Augusta Masters: Presence of wife Amy marks out Phil Mickelson win as a special one

PHIL Mickelson ended a trying year by shooting a five-under-par 67 for a three-stroke win over England's Lee Westwood and an emotional third Masters title. As Mickelson strolled up to the 18th green, his third Green Jacket as good as won, he wondered if his wife would be waiting for him.

Phil Mickelson greets his wife Amy after winning the 2010 Masters golf tournament at the Augusta

She'd been there the first two times he won the Masters, but he would have understood if she decided to skip this victory celebration. Yet there she was, waiting with an embrace they'll remember for a lifetime.

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"I normally don't shed tears over wins," Mickelson said, his eyes watering. "When Amy and I hugged off 18, that was a very emotional moment for us. I'll cherish every moment of this week."

Eleven months ago, Amy Mickelson was diagnosed with breast cancer. While the prognosis is good, she's worn down physically. "She didn't feel well and she doesn't have energy," her husband said. "To have her here and share this moment and share the joy of winning on 18, and to share this with my kids, is something that we'll look back on the rest of our lives."

So, a tournament that started with the focus on a man who com mitted serial adultery, ended with a victory celebration that was much more family friendly.

• Augusta final scores

This has been a trying year for Mickelson, who not only dealt with his wife's illness, but his mother's, too. She also is battling breast cancer. Not surprising that he has been distracted from the game he plays for a living.

Mickelson arrived at Augusta National without a top-five finish all year. But he has always felt as comfortable at this course as any other, winning his first major here in 2004, then another two years later. When his family arrived – Amy, their three kids and his mother – Mickelson knew this might be the week he started playing like himself again.

He opened with a five-under 67. He closed with two more 67s on the weekend. Mickelson played with that same bravado and confidence that has always been his trademark – and often his undoing.

He certainly could have gone either way at the par-five 13th hole, where he followed a birdie putt in Amen Corner that gave him the outright lead by pushing his drive into the trees along the right side of the fairway.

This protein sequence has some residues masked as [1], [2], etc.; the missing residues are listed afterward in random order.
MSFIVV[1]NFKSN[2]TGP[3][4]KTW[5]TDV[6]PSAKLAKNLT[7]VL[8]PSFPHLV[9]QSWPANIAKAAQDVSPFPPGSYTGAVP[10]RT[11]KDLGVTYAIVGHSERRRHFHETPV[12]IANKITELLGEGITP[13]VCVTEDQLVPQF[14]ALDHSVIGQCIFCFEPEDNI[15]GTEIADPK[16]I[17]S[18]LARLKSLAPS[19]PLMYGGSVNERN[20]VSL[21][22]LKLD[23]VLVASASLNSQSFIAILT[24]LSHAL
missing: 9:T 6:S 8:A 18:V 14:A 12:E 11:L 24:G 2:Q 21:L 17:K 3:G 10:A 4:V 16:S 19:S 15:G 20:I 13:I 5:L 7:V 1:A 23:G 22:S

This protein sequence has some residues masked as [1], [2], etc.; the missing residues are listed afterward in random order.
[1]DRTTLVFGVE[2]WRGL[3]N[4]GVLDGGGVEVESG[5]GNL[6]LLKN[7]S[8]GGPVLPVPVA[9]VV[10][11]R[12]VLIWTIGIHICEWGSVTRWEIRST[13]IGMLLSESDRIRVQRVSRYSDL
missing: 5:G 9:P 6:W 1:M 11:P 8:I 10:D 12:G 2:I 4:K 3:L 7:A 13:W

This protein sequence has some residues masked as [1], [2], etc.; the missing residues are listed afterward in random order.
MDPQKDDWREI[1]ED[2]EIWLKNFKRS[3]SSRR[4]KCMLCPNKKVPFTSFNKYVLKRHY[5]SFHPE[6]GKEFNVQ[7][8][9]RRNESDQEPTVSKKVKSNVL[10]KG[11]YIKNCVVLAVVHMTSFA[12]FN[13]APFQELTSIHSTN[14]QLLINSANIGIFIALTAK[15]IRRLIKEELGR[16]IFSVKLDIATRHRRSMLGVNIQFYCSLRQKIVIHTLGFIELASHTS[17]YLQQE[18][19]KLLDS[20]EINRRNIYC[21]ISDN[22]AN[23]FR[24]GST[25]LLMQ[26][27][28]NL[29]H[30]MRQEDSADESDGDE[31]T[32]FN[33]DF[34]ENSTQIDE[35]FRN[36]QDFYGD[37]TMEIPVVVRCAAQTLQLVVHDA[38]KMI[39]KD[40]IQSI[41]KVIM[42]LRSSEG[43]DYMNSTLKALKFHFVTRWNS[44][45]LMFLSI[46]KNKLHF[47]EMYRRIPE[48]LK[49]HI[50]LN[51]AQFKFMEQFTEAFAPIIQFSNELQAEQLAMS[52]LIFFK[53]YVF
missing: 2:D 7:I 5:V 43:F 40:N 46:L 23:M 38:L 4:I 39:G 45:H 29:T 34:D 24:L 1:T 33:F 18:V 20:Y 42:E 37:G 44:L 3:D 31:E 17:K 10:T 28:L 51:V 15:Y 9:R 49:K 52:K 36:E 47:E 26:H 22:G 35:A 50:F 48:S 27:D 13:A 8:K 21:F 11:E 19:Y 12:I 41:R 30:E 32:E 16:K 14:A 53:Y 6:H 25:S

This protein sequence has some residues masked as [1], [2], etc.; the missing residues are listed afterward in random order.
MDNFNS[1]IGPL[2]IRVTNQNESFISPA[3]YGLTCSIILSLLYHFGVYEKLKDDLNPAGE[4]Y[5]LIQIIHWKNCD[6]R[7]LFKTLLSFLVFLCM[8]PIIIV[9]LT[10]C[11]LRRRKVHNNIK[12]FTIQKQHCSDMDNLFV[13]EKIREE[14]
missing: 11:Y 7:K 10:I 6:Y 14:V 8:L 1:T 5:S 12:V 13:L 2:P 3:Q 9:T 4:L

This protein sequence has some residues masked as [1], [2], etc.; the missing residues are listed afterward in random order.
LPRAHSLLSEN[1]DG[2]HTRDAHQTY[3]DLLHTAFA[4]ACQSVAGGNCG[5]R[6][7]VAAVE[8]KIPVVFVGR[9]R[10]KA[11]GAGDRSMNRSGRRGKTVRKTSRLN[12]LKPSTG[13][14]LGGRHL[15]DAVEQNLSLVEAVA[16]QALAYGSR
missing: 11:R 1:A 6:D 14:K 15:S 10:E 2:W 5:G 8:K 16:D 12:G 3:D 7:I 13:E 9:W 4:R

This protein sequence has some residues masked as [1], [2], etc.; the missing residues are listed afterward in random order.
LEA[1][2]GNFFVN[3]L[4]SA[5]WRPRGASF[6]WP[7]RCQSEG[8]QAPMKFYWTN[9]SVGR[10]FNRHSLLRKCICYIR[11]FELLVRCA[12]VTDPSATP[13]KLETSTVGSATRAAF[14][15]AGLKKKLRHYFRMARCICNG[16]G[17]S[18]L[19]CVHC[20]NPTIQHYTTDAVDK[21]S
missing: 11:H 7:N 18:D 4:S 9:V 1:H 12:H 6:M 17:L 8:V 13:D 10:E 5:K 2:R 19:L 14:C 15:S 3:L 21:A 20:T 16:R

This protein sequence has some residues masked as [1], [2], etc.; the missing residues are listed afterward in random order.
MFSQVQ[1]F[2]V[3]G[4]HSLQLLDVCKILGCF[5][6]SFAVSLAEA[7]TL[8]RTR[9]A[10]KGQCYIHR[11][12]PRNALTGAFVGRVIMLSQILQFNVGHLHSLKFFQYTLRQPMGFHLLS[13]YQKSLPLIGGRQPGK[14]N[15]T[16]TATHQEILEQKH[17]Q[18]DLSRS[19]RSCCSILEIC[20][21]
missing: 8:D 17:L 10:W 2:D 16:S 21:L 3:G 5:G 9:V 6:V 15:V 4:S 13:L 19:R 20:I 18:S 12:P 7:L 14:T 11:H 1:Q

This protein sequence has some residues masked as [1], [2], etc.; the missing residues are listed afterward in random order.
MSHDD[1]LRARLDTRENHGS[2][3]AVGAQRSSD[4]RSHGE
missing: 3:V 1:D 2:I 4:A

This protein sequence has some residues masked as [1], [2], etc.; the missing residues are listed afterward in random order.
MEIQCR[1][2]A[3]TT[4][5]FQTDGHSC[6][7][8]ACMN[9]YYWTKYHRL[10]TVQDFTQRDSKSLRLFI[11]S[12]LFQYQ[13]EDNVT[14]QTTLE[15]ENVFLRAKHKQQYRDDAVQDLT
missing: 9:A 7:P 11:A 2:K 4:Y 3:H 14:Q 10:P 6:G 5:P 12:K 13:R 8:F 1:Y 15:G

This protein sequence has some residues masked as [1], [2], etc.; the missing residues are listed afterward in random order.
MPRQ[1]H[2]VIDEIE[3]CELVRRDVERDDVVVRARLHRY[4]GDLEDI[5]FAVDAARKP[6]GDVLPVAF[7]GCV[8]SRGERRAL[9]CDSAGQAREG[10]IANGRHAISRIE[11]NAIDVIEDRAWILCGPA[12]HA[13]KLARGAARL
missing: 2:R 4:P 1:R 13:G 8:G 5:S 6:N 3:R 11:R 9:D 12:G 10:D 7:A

Most golfers would have played it safe, punched out into the fairway to give themselves at least a shot at birdie and no worse than par. But Mickelson saw an opening between the trees and decided to go for the green – 207 yards away – with a six-iron.

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"I had a good lie in the pine needles," Mickelson explained. "I was going to have to go through that gap if I laid up or went for the green. I was going to have to hit a decent shot. The gap was a little bit wider – well, it wasn't huge, but it was big enough for a ball to fit through."

Mickelson ripped away with all his might, watched the ball clear the trees and soar through the air, plopping down four feet from the flag. "I just felt like at that time," he said, "I needed to trust my swing and hit a shot. It came off perfect."

Even though Mickelson missed the short putt and settled for a birdie instead of an eagle, that was the hole where he let it be known this tournament was his. He finished with a 16-under 272, three strokes ahead of Westwood and four ahead of Anthony Kim, who shot 31 on the back side for a closing 65.

"It's one of those shots only Phil could pull off," said Westwood, who started the final round with a one-stroke lead but wound up just missing another major title. "I think most people would have chipped that one out. But that's what great players do: They pull off great shots at the right time."

Mickelson was steady the rest of the way – another birdie at the par-five 15th, pars at the tricky 16th and 17th holes. That way, he could play it safe for once, going with the three-wood at No18 to assure he didn't spray it up in the trees and cost himself a tournament that no-one else could win, but he could still lose.

As the patrons rose to salute a familiar champion who was clearly the sentimental favourite on this day, Mickelson had one person on his mind. She was there, and she was beaming.

"I was just really glad she was there," he said. "I knew she would be watching. I didn't know if she would be behind 18. To walk off the green and share that with her is very emotional for us."

Woods' wife, Elin, would not have been waiting if her husband had won.

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Plenty questioned if world No1 Woods was making the right call, returning from such a long lay-off at the first major of the year, without so much as a warm-up event. Some wondered if he would even make the cut. He did that and so much more, contending for all four days.

But he never made much of a run on Sunday, undone by one wild swing after another and a three-putt bogey from six feet at the 14th hole.

Westwood said there is no need to re-evaluate what he is doing, even though he keeps coming up just short on the biggest stages.

Over the previous seven majors, he finished third three times. Now, he has been a runner-up.

"When you've come close, there's a tinge of disappointment straight off," Westwood said. "I was disappointed walking up to the last green, obviously.

"But once that's passed, I didn't do too much wrong today. I can walk away with a lot of positive thoughts and memories from this Masters."

Indeed, so can Phil Mickelson.